Who are you without that cigarette?

November 14, 2017, Leiden University
Cover of  Eline Meijer's dissertation, 'This is (not) who I am: Understanding identity in continued smoking and smoking cessation.' Credit: Leiden University

Do you want to be successful at stopping smoking? If so, the main thing is that you should see yourself as a non-smoker. Psychologist Eline Meijer has discovered that smokers who are unable to do this are more likely to resume smoking. This is more common among smokers from a lower socio-economic background. PhD defence 14 November.

"People like to behave in a way that fits their identity," Meijer explains. "For some smokers, smoking is an important part of who they are - smoking fits with how they see themselves - while other people see themselves as non-smokers. It is the smokers who can see themselves as non-smokers who will be more likely to stop. The new identity as a non-smoker is actually a "future self," and we know that a clear image of the "future self" can have a positive effect as a stimulus for changing behaviour."

We have known for decades that smoking damages the health. So, why do people continue to smoke, or why do their attempts at stopping smoking fail? Research has already been conducted on people's identity as a smoker, but research on the identity of a non-smoker is new. Why is it that you see yourself in a particular way? How does that influence your behaviour? How does your identity change when you change your behaviour? Meijer explains: "My research shows that a person's identity as a smoker or non-smoker can change over time. On average, smokers see themselves increasingly as smokers, while ex-smokers see themselves less and less as smokers."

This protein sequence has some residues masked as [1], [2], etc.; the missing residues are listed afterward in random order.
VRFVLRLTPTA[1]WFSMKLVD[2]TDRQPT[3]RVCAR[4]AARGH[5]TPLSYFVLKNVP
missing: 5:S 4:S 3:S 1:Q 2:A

But stopping smoking does not necessarily have to result in a change of identity, Meijer has found. Ex-smokers have a greater chance of reverting to smoking if they continue to regard themselves as smokers, while ex-smokers who see themselves increasingly as non-smokers are more successful at quitting. "It's particularly important that they have the feeling they are still the same person even when changing their and their identity. Or maybe they become even more themselves."

Meijer combined several different research methods in her PhD. In a small-scale study, ten people who wanted to stop smoking were interviewed over a period of three months. The researchers extracted data from an existing large-scale, six-year study on the identity of smokers and stoppers. Meijer: "The big advantage of this large dataset was that we were able to monitor people over a long period of time. We were able to examine whether, and if so how, their identity changes, and whether there are differences in terms of socio-economic status." The researchers also used questionnaires, and checked a year later whether or not the smokers had quit. The results all point in the same direction. People with a lower level of education have more difficulty adopting a non-smoker identity. They have a much stronger image of themselves as smokers.

According to Meijer, health psychology should pay more attention to because it can be an important predictor of behaviour. "I hope that this research will lead to more smokers being able to quit. We can use this research to develop treatments or interventions that will help smokers start to see themselves as non-smokers, and hopefully they will then be more successful at stopping smoking."

As an experiment within the PhD research, smokers imagined themselves as their 'future selves'—as somebody who has stopped smoking—in the form of a writing assignment. In follow-up research Meijer also wants to give participants tasks with visual images. She is looking for who want to stop and who are willing to take part in her research. If you want to take part, please mail Eline Meijer: e.meijer@lumc.nl

Explore further: Time off for good behaviour: Japan firm rewards non-smokers

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